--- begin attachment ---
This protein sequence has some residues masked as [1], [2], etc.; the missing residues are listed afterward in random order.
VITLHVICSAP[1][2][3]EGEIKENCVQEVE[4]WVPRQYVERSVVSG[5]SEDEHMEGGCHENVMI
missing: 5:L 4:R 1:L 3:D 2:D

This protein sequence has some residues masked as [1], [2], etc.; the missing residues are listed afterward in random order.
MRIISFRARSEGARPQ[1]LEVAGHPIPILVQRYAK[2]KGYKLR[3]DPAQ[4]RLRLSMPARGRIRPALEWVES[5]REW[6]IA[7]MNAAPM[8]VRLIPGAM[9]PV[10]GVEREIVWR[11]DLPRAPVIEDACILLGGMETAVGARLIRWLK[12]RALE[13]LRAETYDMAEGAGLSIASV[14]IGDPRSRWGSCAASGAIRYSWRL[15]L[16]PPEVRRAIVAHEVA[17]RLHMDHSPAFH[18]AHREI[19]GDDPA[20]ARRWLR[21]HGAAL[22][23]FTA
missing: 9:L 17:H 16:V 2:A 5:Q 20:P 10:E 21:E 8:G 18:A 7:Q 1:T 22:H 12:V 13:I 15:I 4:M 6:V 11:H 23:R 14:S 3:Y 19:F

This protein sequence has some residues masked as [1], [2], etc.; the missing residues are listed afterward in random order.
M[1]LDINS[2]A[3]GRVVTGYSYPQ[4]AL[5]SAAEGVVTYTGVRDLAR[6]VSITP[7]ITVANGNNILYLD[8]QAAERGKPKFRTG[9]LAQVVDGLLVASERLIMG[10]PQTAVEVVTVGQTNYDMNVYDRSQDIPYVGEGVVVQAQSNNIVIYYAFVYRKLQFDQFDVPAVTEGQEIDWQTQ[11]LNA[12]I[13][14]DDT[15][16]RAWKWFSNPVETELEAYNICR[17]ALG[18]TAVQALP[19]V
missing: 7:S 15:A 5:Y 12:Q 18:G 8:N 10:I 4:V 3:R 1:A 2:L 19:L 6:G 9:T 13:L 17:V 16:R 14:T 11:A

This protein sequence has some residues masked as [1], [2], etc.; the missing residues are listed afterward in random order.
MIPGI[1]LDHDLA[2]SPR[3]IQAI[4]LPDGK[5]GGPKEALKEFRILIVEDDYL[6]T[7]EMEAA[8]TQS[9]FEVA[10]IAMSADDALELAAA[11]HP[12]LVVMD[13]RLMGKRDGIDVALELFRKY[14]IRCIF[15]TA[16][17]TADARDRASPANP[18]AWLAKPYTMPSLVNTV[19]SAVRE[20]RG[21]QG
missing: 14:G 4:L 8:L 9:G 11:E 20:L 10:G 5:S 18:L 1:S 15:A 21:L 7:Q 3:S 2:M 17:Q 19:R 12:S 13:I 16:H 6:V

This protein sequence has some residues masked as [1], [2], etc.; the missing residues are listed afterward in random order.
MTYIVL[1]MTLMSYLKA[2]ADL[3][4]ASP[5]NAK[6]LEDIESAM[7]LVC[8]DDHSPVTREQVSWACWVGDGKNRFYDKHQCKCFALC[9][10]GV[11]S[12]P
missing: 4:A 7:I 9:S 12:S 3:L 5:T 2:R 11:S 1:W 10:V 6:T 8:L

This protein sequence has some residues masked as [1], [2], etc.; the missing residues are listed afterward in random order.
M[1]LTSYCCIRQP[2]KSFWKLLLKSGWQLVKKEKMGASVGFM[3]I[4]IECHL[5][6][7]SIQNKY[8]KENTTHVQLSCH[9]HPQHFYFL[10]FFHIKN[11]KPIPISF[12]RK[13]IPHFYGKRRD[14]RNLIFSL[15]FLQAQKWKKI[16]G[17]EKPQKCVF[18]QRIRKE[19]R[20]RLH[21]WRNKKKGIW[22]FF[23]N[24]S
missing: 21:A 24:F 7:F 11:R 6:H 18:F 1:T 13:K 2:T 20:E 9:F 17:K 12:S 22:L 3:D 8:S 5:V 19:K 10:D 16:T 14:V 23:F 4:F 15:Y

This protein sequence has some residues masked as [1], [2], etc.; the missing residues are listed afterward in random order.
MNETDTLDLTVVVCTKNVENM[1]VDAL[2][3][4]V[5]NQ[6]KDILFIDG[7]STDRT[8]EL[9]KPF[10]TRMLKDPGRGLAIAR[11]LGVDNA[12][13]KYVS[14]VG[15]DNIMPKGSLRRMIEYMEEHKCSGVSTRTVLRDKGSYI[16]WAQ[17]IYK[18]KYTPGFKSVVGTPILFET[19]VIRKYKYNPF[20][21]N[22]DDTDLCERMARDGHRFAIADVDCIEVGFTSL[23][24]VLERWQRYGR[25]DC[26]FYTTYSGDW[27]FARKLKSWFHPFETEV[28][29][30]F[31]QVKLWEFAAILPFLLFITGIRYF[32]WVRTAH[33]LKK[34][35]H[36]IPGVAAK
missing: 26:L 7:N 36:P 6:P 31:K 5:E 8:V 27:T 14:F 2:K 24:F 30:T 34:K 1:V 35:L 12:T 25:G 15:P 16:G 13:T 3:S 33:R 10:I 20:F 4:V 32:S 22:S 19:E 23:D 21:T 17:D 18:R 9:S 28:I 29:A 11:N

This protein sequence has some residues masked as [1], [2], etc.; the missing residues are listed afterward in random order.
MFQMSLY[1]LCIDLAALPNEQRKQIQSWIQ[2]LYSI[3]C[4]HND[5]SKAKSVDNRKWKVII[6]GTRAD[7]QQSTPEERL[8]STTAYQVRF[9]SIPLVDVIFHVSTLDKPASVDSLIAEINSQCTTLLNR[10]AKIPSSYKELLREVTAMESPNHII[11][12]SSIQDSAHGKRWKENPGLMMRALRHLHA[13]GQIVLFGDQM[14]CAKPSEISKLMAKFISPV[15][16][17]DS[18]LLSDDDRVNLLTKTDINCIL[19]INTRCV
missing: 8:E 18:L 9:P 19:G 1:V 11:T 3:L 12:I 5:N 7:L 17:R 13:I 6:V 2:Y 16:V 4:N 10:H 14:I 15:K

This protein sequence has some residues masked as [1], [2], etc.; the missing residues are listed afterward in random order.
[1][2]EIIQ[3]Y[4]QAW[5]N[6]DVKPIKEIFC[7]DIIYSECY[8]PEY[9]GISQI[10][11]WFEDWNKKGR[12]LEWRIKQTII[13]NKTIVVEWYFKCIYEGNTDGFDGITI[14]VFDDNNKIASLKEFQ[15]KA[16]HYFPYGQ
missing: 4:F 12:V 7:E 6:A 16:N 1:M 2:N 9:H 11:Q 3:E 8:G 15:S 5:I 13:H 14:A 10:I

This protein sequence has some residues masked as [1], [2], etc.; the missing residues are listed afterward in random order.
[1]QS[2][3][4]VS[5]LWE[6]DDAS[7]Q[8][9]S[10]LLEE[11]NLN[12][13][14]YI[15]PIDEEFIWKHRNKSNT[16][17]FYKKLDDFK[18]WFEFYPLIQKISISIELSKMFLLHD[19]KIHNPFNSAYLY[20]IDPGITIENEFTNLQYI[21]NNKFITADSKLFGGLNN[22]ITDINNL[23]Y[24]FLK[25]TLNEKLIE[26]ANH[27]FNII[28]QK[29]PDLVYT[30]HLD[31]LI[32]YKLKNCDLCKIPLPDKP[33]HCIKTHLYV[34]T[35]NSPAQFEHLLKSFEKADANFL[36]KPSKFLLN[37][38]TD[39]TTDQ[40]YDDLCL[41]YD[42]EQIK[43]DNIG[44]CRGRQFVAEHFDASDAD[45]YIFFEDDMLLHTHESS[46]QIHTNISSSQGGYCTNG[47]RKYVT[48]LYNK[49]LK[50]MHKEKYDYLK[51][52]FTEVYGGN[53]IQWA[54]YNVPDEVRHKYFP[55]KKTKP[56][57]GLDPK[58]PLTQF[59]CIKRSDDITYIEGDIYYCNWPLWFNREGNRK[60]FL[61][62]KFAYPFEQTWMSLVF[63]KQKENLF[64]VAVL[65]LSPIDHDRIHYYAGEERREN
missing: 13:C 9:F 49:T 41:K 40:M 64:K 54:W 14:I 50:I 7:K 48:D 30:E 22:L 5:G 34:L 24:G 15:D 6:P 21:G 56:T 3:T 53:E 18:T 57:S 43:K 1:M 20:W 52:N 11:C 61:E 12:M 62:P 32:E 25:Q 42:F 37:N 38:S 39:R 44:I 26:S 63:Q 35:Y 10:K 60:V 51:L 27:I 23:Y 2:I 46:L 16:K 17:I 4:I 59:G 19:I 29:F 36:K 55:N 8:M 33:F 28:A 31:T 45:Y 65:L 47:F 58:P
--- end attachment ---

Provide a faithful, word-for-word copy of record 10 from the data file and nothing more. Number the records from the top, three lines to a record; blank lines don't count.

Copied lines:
This protein sequence has some residues masked as [1], [2], etc.; the missing residues are listed afterward in random order.
[1]QS[2][3][4]VS[5]LWE[6]DDAS[7]Q[8][9]S[10]LLEE[11]NLN[12][13][14]YI[15]PIDEEFIWKHRNKSNT[16][17]FYKKLDDFK[18]WFEFYPLIQKISISIELSKMFLLHD[19]KIHNPFNSAYLY[20]IDPGITIENEFTNLQYI[21]NNKFITADSKLFGGLNN[22]ITDINNL[23]Y[24]FLK[25]TLNEKLIE[26]ANH[27]FNII[28]QK[29]PDLVYT[30]HLD[31]LI[32]YKLKNCDLCKIPLPDKP[33]HCIKTHLYV[34]T[35]NSPAQFEHLLKSFEKADANFL[36]KPSKFLLN[37][38]TD[39]TTDQ[40]YDDLCL[41]YD[42]EQIK[43]DNIG[44]CRGRQFVAEHFDASDAD[45]YIFFEDDMLLHTHESS[46]QIHTNISSSQGGYCTNG[47]RKYVT[48]LYNK[49]LK[50]MHKEKYDYLK[51][52]FTEVYGGN[53]IQWA[54]YNVPDEVRHKYFP[55]KKTKP[56][57]GLDPK[58]PLTQF[59]CIKRSDDITYIEGDIYYCNWPLWFNREGNRK[60]FL[61][62]KFAYPFEQTWMSLVF[63]KQKENLF[64]VAVL[65]LSPIDHDRIHYYAGEERREN
missing: 13:C 9:F 49:T 41:K 40:M 64:K 54:W 14:I 50:I 7:K 48:D 30:E 22:L 5:G 34:L 24:G 15:D 6:P 21:G 56:T 3:T 53:E 18:T 57:S 43:K 1:M 20:W 52:N 11:C 61:E 12:M 62:P 32:E 25:Q 42:F 37:N 38:S 39:R 44:I 26:S 63:Q 35:Y 10:K 60:V 51:L 27:I 23:Y 2:I 46:L 16:K 17:I 4:I 59:G 19:I 29:F 36:K 55:N 8:M 33:F 28:A 31:T 45:Y 65:L 47:F 58:P